Call of Duty Advanced Warfare Gideon shooter bro

The story and characters of AW are rather trite but, even as someone who has never played the series before, I knew this is not a game you play for the story. Twists can be seen a mile away. Characters are not memorable. At the beginning of the game I was dismayed that I couldn’t tell any of the characters, including my own, apart because all the white male soldiers (90% of the characters) have the exact same facial hair. Does military regulation enforce permanent 5 o’clock shadow? Eventually I realized that not knowing who anyone was didn’t really detract from the experience and I stopped worrying about it.

There is a dearth of women in the game. I went through a full 1/3 of the campaign before I saw a woman up close and talked to her. A very important scene that fleshed out Mitchell as a character was unfortunately deleted at this point, but here’s how it was supposed to go:

Mitchell tensed up as he saw Ilona. He didn’t know what to do. It had been six years since he’d seen a woman up close and that had been his mother. “Oh my god, a girl. Don’t fuck this up,” he said to himself as she approached. He tried complimenting her boots because had heard that chicks dig that. She looked at him sideways and told him they were standard issue. He made an excuse and ran back to his bunk as fast as he could without betraying his cool exterior. “Stupid, stupid Mitchell” he chastised, slapping himself on the forehead repeatedly. Maybe once he proved his prowess in battle she would learn to love him.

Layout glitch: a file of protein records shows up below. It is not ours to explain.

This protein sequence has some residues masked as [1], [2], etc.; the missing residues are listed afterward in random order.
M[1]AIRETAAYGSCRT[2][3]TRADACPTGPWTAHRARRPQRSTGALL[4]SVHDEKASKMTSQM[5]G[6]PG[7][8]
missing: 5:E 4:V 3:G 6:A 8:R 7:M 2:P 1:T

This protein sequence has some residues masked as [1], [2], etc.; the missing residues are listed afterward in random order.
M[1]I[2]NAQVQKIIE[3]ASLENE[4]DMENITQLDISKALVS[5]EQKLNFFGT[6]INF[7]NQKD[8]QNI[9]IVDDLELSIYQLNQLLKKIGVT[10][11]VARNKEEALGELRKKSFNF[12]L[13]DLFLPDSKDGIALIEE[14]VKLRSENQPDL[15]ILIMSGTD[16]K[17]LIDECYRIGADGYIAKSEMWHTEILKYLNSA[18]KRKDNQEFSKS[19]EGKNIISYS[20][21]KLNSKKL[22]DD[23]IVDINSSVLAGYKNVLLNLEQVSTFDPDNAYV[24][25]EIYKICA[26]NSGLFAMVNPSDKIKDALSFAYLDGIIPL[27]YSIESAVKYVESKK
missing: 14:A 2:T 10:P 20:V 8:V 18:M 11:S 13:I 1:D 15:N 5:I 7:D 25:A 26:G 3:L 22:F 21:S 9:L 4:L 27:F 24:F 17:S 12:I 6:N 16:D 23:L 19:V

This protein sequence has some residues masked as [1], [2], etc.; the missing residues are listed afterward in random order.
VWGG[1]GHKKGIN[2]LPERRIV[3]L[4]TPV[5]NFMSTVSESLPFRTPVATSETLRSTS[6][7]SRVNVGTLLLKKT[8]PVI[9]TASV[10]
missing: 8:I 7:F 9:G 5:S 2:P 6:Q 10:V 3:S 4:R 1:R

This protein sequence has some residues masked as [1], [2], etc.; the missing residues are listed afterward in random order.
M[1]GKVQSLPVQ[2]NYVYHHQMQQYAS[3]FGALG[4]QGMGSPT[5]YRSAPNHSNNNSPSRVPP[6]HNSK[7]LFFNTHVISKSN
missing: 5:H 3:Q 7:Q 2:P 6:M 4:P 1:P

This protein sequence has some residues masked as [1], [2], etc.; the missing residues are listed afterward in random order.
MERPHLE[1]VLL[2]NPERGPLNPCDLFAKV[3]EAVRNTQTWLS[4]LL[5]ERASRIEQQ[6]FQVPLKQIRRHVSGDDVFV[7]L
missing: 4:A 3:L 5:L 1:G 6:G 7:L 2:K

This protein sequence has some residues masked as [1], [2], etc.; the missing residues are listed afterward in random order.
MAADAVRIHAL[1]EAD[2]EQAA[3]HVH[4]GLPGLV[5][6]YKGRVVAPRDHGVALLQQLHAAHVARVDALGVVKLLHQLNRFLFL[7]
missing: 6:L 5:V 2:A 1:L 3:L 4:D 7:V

/scene

Call of Duty Advanced Warfare - Ilona, the lone woman soldier

Thankfully, Ilona does become an actual character and is with you for a number of missions but as far as female representation, she’s pretty much it. Considering 15% of military forces are female now, and AW takes place 40 years in the future, I hoped to see more than one woman (especially in Atlus which is presumably not beholden to US policy). Disappointing, but sadly not unexpected. You can play as a female in multiplayer. Apparently, CoD:Ghosts was the first entry in the series that had this option. Ghosts was released in 2013. Is this real life? Of course, since multiplayer is completely first-person, your gender doesn’t matter a whole lot as you can only tell the difference when you get shot and start breathing audibly. But it’s nice the option was added after 10 years.